Diwali, or Dipawali, is India’s biggest and most important holiday of the year. The festival gets its name from the row (avali) of clay lamps (deepa) that Indians light outside their homes to symbolize the inner light that protects from spiritual darkness. This festival is as important to Hindus as the Christmas holiday is to Christians.
Over the centuries, Diwali has become a national festival that’s also enjoyed by non-Hindu communities. For instance, in Jainism, Diwali marks the nirvana, or spiritual awakening, of Lord Mahavira on October 15, 527 B.C.; in Sikhism, it honors the day that Guru Hargobind Ji, the Sixth Sikh Guru, was freed from imprisonment. Buddhists in India celebrate Diwali as well.
Diwali, the festival of lights, marks the time when millions of Hindus, Sikhs and Jains across the world celebrate the triumph of good over evil with beautiful rituals such as festive lights, fireworks, sweet delicacies and family gatherings. We delve into the Diwali story, history and traditions, to find out how Diwali is celebrated and how you can take part in the magical festivities.
In one of the main stories in Hindu mythology, Diwali is the day Lord Rama, his wife Sita Devi and brother Lakshmana return to their homeland after 14 years in exile. The villagers lit a path for Rama, who had defeated the demon king Ravana. Reenactments of this story are part of celebrations in some regions.
Another Diwali story in Hindu mythology is that Diwali marks the day Lord Krishna defeated the demon Narakasura and freed the people of his kingdom. After he slayed the demon, Lord Krishna declared it a day of festivities. In some parts of India, people burn effigies of the demon kings in both stories as part of the celebration.
People also celebrate the Hindu Goddess Lakshmi during Diwali. As the goddess of prosperity, wealth and fertility, the romantic Diwali story says that she chose Lord Vishnu, one of Hinduism’s most important deities, to be her husband on the night of Diwali.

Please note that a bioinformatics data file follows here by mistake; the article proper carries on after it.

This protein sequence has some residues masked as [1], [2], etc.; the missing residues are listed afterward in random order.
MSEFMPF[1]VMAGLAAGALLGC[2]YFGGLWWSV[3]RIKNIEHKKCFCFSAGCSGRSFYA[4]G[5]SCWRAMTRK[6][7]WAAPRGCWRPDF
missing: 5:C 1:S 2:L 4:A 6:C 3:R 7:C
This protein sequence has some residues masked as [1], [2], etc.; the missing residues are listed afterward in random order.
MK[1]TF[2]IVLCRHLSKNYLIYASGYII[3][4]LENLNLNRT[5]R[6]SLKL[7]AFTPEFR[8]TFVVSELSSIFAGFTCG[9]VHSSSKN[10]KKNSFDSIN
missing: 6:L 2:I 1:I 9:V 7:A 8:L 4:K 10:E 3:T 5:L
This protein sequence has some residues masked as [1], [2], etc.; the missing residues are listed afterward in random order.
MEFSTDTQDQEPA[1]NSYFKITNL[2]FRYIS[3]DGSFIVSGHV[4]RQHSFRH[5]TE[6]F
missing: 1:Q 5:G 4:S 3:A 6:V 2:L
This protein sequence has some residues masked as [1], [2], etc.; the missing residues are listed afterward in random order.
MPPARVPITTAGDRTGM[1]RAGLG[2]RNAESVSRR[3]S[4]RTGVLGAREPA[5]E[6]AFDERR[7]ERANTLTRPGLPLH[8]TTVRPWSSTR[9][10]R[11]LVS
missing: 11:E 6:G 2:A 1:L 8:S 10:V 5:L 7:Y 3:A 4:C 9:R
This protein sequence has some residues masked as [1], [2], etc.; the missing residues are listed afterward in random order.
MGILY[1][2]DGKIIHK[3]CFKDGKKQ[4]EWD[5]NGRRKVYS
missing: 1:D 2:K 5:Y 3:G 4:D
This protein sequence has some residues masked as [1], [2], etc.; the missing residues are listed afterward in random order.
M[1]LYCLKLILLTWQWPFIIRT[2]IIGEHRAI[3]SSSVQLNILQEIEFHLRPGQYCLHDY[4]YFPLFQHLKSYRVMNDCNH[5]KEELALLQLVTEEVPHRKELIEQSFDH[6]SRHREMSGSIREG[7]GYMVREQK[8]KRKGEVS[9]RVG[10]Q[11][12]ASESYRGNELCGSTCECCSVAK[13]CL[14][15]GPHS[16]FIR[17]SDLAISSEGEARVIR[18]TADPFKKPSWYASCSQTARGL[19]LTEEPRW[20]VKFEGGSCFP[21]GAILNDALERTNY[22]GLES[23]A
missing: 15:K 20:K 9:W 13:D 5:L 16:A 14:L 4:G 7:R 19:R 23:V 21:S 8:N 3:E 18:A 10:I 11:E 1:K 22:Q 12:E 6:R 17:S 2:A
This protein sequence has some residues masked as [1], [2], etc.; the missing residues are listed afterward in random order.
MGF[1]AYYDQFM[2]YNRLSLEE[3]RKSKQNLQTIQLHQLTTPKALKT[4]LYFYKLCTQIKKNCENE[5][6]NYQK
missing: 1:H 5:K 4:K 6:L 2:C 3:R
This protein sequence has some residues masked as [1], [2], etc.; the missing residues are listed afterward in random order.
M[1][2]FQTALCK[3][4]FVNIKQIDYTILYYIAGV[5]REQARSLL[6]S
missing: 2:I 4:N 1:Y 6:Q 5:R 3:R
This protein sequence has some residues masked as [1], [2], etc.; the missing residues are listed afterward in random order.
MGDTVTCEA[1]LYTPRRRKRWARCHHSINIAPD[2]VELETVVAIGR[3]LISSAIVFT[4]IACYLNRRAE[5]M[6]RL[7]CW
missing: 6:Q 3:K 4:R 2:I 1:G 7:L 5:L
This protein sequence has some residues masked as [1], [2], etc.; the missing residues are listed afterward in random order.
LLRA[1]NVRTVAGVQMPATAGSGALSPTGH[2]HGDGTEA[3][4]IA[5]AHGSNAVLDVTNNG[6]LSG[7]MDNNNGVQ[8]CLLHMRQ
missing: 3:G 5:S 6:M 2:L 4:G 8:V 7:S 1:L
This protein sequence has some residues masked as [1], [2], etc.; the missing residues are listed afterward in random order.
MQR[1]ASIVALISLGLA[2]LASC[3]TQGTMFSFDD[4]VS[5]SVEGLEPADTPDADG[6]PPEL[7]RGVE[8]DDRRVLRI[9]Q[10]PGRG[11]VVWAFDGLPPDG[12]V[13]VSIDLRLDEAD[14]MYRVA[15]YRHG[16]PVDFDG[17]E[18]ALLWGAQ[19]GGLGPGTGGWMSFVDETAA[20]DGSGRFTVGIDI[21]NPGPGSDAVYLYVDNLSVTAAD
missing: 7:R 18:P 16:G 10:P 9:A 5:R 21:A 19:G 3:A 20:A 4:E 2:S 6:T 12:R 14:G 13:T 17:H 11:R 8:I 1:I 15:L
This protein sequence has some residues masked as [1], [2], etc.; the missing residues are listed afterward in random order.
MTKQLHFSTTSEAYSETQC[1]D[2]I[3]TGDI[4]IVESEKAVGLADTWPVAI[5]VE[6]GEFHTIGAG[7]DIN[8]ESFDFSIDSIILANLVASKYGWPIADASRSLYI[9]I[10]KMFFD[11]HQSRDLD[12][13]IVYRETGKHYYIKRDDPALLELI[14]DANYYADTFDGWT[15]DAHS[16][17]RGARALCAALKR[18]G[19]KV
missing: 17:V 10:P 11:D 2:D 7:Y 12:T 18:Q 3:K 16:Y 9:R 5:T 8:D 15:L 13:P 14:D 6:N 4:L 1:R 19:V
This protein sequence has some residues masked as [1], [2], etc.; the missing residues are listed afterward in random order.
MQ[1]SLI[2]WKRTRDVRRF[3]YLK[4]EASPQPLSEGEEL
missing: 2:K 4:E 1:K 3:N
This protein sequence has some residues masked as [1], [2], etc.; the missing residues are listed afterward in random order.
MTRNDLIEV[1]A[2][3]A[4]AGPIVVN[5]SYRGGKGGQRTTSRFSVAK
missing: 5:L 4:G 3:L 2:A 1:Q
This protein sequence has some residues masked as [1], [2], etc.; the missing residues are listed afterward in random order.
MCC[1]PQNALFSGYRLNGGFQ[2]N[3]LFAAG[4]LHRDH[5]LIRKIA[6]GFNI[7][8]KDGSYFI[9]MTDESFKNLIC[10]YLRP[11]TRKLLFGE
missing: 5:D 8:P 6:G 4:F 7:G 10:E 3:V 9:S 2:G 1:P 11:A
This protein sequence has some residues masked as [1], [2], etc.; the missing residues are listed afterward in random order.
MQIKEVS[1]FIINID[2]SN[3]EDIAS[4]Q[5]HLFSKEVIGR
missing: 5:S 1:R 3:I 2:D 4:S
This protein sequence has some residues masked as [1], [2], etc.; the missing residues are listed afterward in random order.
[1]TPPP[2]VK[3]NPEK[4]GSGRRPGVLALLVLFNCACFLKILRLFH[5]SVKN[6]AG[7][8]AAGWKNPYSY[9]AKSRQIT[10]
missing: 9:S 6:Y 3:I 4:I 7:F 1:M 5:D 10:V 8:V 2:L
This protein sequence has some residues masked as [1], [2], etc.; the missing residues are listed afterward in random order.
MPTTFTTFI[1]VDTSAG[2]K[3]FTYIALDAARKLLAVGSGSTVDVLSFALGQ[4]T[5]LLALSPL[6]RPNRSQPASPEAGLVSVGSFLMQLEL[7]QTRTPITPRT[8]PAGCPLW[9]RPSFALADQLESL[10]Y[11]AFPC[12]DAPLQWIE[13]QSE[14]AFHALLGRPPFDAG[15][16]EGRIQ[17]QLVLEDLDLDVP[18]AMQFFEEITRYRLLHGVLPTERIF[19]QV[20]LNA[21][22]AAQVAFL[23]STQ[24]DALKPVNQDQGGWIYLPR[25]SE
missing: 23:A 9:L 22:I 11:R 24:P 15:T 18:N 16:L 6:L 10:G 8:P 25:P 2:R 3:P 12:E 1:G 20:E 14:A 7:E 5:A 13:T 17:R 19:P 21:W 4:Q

In other cultures, Diwali coincides with harvest and new year celebrations. No matter which Diwali story you celebrate, it’s always a day of new beginnings and light over darkness.
How is Diwali celebrated?
The word Diwali comes from the Sanskrit word “deepavali”, which means “rows of lighted lamps”. Households across India celebrate by decorating their space with small lamps called diyas and other colourful lights.
People cover streets and buildings in festive lighting and there are lively songs and dance. Dazzling fireworks go off, creating a spectacle of noise and light. This helps to scare away evil spirits and celebrate the victory of good over evil.
Many consider Diwali to be a fresh start, similar to the Lunar New Year in January. Many people clean, renovate, decorate their homes and buy new clothes in preparation for the upcoming year.
Diwali is also a time to settle debts and make peace. It’s common for people to reach out to loved ones who may have lost touch and organise family reunions. In the past, Indian and Pakistani soldiers have exchanged sweets along the disputed border, as a gesture of Diwali goodwill.
How long does the Diwali festival go on for?
Diwali lasts for five days. The peak day of celebrations is usually on the third day, which is similar to New Year’s Eve. Brothers and sisters reserve the last day of celebrations to spend time together.
Although the Diwali festival officially lasts for five days, preparations begin well in advance. Fireworks and festivities often last for days afterwards.
Temples are always busy with religious rituals during Diwali, so remember to be respectful and cover yourself inside temples. Avoid taking photos of worshippers.
How to say Happy Diwali
The easiest way to spread some Diwali cheer is by saying “Deepavalee mubarak ho”, meaning “Happy Diwali”. You pronounce it “dee-wall-ee moo-bar-ak ho”.
for diwali quotes and wishes : Read here..